Better minds than mine have estimated the business tax cuts in this budget, combined with those in the last, will result in a potential $208 Million lost in revenue by 2022.
And because we have less revenue, we say we simply cannot afford to pay for some of New Hampshire’s most fundamental needs.
This budget still leaves us last in the nation in what we contribute to public education, K-12 and beyond. Local districts will still struggle to make ends meet, tuition to our state university will continue to rise. And employers already here will continue to struggle to fill open positions with qualified workers.
This budget still leaves us with an ever-lengthening wait list for services for developmentally-disabled adults. People who provide those services will still be woefully underpaid. People in a mental health crisis will still be waiting days in the ER for a bed. We will still be lacking sufficient prevention and treatment services for those crippled by the opioid crisis. Our retirees will face increased costs for health insurance on a pension that has not received a cost of living increase for almost a decade. Our roads and bridges will still be crying out for repair.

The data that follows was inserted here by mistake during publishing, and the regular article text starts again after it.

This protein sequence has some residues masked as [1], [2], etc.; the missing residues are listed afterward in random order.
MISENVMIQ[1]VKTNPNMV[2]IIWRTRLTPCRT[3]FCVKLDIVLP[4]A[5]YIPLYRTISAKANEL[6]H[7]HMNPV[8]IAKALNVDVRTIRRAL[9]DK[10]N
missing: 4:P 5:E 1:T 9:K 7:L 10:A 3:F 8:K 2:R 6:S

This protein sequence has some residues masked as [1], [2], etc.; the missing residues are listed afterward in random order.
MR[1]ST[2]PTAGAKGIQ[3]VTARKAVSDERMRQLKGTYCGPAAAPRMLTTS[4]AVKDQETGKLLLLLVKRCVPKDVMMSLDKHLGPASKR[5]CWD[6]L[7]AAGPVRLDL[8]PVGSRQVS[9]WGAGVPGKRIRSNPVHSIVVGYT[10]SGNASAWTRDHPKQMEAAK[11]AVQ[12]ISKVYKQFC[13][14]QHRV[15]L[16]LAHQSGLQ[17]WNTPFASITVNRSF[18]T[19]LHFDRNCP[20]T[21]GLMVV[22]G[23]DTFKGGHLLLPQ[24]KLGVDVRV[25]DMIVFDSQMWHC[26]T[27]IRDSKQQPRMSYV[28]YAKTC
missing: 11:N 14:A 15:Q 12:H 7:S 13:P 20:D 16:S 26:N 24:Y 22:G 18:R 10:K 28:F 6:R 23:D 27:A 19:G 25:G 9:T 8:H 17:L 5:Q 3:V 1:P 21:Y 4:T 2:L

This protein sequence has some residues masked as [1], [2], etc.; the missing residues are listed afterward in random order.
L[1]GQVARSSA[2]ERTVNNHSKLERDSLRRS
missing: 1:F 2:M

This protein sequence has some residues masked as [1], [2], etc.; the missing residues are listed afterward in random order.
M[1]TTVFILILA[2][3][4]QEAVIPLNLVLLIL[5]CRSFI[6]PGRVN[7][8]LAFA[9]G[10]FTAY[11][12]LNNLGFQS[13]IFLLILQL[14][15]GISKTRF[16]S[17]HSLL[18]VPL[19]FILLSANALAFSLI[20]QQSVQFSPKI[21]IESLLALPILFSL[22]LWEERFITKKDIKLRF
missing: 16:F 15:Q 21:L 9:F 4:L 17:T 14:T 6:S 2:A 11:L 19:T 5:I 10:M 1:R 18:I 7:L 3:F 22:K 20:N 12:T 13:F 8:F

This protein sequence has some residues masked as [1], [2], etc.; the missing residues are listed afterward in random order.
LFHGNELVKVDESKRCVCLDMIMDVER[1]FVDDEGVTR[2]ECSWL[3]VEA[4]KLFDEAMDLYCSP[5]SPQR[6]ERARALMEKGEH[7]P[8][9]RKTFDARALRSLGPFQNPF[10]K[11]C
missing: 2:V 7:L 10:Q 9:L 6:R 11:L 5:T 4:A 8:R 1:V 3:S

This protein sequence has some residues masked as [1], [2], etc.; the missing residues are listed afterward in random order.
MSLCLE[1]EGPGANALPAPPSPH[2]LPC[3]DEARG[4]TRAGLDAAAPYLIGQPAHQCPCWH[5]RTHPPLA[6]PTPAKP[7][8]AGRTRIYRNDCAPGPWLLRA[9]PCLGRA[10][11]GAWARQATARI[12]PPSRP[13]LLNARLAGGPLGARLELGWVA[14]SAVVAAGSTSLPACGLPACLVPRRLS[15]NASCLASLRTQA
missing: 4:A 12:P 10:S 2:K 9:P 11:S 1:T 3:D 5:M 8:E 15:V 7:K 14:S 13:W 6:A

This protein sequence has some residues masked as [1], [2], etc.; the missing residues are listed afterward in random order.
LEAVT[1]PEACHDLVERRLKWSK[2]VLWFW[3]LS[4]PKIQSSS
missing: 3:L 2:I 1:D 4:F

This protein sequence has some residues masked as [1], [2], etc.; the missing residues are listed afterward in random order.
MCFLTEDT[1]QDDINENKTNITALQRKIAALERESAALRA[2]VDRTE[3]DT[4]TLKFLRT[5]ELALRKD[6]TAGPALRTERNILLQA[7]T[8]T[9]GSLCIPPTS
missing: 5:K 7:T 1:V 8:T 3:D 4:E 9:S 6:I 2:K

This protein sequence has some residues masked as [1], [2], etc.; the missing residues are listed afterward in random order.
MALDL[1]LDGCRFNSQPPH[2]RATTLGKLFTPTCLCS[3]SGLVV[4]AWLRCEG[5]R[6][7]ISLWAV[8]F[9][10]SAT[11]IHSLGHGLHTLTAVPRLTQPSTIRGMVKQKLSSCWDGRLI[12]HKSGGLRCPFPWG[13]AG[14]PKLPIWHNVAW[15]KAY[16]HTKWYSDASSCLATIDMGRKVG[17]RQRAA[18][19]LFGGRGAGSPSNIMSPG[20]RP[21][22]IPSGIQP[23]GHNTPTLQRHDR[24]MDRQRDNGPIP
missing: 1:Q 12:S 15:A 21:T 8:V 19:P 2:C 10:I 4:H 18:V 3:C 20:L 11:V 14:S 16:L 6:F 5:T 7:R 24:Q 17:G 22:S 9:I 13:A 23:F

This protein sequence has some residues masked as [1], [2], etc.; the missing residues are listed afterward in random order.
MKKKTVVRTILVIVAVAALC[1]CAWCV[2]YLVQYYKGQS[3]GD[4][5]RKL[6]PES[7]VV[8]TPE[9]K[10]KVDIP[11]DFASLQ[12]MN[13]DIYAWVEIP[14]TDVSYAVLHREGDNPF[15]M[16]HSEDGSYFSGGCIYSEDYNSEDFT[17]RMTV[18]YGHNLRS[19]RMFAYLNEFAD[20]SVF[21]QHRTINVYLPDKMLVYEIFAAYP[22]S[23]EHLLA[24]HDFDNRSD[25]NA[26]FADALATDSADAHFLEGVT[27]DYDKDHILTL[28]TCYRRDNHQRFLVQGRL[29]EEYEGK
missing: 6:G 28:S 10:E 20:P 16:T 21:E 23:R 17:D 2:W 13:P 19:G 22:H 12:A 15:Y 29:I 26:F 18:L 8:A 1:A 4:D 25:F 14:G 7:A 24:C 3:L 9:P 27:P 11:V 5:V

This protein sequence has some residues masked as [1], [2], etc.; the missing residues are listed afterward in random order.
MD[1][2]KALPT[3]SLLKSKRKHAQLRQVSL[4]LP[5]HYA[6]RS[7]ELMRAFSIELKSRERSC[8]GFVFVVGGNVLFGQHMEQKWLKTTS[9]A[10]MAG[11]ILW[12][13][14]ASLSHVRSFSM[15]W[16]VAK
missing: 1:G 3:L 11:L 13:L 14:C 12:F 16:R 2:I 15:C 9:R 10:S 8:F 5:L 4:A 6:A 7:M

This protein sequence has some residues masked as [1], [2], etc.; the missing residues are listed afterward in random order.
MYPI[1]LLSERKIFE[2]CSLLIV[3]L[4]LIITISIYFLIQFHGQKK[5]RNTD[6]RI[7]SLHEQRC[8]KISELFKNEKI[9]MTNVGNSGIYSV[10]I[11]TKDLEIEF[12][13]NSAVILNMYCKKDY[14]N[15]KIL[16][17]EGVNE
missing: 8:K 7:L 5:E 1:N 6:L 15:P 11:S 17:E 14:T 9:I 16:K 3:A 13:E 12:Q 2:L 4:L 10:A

And this budget will tie the hands of future budget writers for years to come.
But hey, they made a pledge, and they kept it.
Marjorie Porter is serving her fourth term in the NH House, representing the citizens of Antrim, Hillsborough, and Windsor. She currently sits on the Election Law Committee. She has two grown children of whom she is extremely proud. A retired teacher, Marjorie lives in Hillsborough with her husband and three cats.
Updated June 30: The column clarifies that state pensioners have not received a cost of living increase for almost a decade.